Author Topic: Making a Fire on Snow  (Read 5790 times)

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Offline Edible Wild Food

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Making a Fire on Snow
« on: January 03, 2014, 10:40:15 PM »
If you are in the bush and had nowhere to make a fire but on the snow, and no rocks were available because they're all under the snow and ice, what would you do?

I'm writing an article for a website about fire starting on snow so any ideas you provide please let me know if I can use them in this article when you reply. Thank-you everyone!

When the article is live I'll post it on this thread.

Offline NObshere

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Re: Making a Fire on Snow
« Reply #1 on: January 03, 2014, 11:03:04 PM »
Build a bed of bark about 3"-4" thick and about24"x24" place some larger pieces in a square around the outside edge underneath, to prevent it from sinking, gather all the wood that you"ll need for 1 hr of burning, and light your fire on top. If you want to see my method of lighting fires with what nature can provide checkout this link on youtube



http://www.youtube.com/watch?v=52dx843ePJE&feature=youtu.be

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Offline M590a1

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Re: Making a Fire on Snow
« Reply #2 on: January 04, 2014, 09:10:41 AM »
I've built a fire on snow.  A snowshoe trip up Mt Washington in 1988 burned a pit 8-10 ft deep and about 6 ft wide of solid ice.  Would have been an inescapable trap if any soloers happened to fall in it.  Dangerous stuff.
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Offline wild_E

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Re: Making a Fire on Snow
« Reply #3 on: January 04, 2014, 09:46:21 AM »
We always scrape the loose soft snow out of the way first, then find bark or create a flat base from wood. The wood will eventually catch fire as well. This will work great on ice, scrape down to the base layer you can find with a snowshoe or snow shovel. If you do not have a snowshoe even, then use the side of your boot to scrape away the softest stuff you can.


Use the snow to your advantage to create a wind break for you along with the fire. Try to make a heat reflector if it is a fire for warmth like in the video that M59 and NObs created. There are lots of variations but the basics are all the same, create a backstop to throw the heat back at you.


I always carry a low weight hobo stove along with alcohol stoves with me now. So lightweight and so versatile, can be used just like above place on ice or flat wood. The Hobo Stove for cooking and a bit of heat has the advantage of using a miniscule amount of wood to cook with especially compared with a traditional camp fire for warmth and cooking.


Another advantage of a Hobo Stove is that you can have coffee/tea or soup ready for consumption while the fire is getting going for heat. Heating your internal furnace is 3/4 of the task that needs to be done along with just getting out of the wind.


A well insulated winter shelter can be heated with a very small stove or fire, even a makeshift stove or Hobo stove is simple to do with a few simple tools that should be part of your pack.


my .05c >:)

Offline NObshere

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Re: Making a Fire on Snow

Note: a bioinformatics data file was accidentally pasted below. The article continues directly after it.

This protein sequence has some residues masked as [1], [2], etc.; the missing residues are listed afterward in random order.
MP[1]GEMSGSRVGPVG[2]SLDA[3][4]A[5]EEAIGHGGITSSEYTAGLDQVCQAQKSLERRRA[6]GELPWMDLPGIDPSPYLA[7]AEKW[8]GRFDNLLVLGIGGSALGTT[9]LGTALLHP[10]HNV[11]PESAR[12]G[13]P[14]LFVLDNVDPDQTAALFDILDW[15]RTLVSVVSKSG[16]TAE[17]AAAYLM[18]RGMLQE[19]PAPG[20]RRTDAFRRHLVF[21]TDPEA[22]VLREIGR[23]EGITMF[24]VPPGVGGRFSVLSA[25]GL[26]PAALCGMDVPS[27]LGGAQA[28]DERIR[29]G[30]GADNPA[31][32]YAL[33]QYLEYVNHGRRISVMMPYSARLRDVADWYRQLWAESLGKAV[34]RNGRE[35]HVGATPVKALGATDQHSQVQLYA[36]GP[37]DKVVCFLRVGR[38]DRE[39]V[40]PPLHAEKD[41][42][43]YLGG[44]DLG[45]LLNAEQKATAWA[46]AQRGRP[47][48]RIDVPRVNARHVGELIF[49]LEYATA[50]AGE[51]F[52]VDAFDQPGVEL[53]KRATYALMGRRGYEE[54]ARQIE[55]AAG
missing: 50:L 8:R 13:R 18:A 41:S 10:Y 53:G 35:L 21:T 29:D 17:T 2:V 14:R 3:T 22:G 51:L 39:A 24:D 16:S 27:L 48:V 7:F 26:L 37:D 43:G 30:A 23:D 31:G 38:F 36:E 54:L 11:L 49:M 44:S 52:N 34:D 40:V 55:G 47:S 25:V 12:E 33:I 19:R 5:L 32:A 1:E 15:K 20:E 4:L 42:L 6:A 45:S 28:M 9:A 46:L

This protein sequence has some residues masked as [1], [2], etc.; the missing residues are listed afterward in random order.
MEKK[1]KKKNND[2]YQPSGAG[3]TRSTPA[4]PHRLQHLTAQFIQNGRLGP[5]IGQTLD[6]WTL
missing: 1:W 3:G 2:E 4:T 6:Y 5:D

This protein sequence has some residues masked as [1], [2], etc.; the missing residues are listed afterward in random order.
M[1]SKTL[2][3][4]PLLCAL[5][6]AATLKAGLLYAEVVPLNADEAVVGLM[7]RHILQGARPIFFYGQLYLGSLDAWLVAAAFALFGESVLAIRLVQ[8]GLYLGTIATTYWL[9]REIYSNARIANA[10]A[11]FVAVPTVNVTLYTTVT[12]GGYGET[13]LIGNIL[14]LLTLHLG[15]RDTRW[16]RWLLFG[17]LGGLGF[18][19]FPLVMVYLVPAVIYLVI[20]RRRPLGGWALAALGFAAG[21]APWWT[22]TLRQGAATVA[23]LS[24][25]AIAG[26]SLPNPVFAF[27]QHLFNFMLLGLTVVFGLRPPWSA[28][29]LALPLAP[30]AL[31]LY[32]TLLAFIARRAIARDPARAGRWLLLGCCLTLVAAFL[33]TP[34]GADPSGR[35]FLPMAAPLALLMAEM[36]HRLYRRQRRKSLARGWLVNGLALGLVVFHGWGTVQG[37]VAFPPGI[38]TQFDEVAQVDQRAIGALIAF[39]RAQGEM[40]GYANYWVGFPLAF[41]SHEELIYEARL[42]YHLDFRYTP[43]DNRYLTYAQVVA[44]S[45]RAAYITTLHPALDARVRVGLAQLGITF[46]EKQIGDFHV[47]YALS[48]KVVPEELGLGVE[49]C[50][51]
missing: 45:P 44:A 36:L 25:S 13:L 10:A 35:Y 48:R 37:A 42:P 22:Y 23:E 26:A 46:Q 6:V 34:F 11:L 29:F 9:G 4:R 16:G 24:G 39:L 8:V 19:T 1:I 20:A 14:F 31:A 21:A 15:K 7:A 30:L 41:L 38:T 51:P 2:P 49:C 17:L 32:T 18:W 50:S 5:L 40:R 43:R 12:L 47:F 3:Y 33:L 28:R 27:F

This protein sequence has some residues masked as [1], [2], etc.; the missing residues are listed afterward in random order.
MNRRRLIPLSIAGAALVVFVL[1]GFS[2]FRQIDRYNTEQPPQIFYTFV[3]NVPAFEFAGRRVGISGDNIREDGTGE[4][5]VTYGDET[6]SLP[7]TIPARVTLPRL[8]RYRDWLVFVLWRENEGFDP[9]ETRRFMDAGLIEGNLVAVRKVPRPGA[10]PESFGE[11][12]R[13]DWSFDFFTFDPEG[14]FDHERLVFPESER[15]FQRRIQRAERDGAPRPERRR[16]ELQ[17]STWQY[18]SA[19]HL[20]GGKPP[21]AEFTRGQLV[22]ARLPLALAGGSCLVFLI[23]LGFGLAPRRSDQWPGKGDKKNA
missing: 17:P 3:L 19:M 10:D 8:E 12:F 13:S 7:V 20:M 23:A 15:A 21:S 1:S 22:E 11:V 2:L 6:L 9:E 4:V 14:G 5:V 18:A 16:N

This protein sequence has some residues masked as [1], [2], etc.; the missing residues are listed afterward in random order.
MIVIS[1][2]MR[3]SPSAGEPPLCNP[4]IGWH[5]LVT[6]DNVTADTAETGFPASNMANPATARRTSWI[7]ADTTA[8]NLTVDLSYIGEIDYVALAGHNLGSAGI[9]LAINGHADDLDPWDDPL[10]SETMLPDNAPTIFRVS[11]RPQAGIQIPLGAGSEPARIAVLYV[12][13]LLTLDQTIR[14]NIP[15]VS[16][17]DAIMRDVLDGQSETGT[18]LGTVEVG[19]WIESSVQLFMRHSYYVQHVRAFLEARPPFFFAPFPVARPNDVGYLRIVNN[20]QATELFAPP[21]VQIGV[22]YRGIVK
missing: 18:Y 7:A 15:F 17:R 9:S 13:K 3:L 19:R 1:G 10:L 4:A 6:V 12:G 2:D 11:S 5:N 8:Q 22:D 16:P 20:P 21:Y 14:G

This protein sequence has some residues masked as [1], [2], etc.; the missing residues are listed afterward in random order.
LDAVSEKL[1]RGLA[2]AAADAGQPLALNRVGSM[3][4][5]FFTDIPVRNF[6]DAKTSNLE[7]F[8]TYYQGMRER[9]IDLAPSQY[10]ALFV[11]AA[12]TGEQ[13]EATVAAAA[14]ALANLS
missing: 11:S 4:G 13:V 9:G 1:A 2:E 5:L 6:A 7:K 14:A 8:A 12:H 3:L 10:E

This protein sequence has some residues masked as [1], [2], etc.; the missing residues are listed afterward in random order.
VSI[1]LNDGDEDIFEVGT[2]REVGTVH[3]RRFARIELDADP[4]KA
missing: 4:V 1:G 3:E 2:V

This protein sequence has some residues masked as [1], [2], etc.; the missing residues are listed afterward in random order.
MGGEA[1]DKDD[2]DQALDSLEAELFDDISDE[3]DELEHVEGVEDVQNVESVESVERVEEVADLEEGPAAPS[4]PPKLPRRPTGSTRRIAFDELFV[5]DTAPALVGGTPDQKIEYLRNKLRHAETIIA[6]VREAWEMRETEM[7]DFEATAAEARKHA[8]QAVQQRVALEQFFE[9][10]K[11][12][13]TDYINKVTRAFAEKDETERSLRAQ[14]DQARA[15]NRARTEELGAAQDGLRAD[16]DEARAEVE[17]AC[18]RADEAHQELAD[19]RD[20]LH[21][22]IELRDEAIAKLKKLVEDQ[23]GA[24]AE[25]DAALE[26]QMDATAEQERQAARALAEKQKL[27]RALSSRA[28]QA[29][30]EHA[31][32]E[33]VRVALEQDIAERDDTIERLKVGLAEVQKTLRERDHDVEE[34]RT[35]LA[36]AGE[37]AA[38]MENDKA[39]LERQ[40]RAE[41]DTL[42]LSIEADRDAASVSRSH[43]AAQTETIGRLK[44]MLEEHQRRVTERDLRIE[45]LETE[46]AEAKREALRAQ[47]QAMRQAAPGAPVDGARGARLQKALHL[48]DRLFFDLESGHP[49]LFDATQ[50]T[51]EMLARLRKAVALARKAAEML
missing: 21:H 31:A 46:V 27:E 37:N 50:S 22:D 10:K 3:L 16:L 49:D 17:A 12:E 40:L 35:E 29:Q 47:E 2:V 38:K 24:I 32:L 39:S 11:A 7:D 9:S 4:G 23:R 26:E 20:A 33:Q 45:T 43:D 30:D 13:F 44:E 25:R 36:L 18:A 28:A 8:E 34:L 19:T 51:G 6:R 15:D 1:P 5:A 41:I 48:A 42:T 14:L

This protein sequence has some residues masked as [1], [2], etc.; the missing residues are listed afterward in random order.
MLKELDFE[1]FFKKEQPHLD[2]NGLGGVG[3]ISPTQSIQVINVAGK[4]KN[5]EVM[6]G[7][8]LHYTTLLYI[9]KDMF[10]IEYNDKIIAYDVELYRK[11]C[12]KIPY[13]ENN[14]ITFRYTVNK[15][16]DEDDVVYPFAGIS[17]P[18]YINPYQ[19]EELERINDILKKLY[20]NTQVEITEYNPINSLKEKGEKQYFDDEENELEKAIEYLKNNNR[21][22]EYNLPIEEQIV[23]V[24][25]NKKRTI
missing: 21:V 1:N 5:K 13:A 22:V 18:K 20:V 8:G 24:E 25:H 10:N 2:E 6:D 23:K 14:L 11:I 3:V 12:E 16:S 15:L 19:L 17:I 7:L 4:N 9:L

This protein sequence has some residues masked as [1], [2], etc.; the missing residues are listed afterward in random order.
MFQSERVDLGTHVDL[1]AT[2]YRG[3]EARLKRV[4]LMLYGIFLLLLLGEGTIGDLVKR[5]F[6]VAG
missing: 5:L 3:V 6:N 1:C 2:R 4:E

« Reply #4 on: January 04, 2014, 09:51:27 AM »
We always scrape the loose soft snow out of the way first, then find bark or create a flat base from wood. The wood will eventually catch fire as well. This will work great on ice, scrape down to the base layer you can find with a snowshoe or snow shovel. If you do not have a snowshoe even, then use the side of your boot to scrape away the softest stuff you can.


Use the snow to your advantage to create a wind break for you along with the fire. Try to make a heat reflector if it is a fire for warmth like in the video that M59 and NObs created. There are lots of variations but the basics are all the same, create a backstop to throw the heat back at you.


I always carry a low weight hobo stove along with alcohol stoves with me now. So lightweight and so versatile, can be used just like above place on ice or flat wood. The Hobo Stove for cooking and a bit of heat has the advantage of using a miniscule amount of wood to cook with especially compared with a traditional camp fire for warmth and cooking.


Another advantage of a Hobo Stove is that you can have coffee/tea or soup ready for consumption while the fire is getting going for heat. Heating your internal furnace is 3/4 of the task that needs to be done along with just getting out of the wind.


A well insulated winter shelter can be heated with a very small stove or fire, even a makeshift stove or Hobo stove is simple to do with a few simple tools that should be part of your pack.


my .05c >:)

Yes and a small hobo stove can be brought right into your shelter...safely
Never stop...

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Offline hayseed

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Re: Making a Fire on Snow
« Reply #5 on: January 04, 2014, 02:25:42 PM »
  You did say bush. I am thinking BC interior bush where I grew up.

  A good spruce or fir tree would have plenty of overhang with very little snow underneath and made a great shelter. A fir tree is ideal and all you need to do is get underneath one with a low overhang, reach up for some fir fuzz and dry branches and voila. Even in deepest snow conditions, depending upon the bush you are in, building a fire under an evergreen is your best bet. Any snow that has been blown under can be scooped to the side to add to the natural windbreak.  Spruce and fir are the best and than pine. That being said, if you don't have nice mature tree available, it becomes much more difficult.

Offline Mountainman

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Re: Making a Fire on Snow
« Reply #6 on: January 05, 2014, 11:55:47 AM »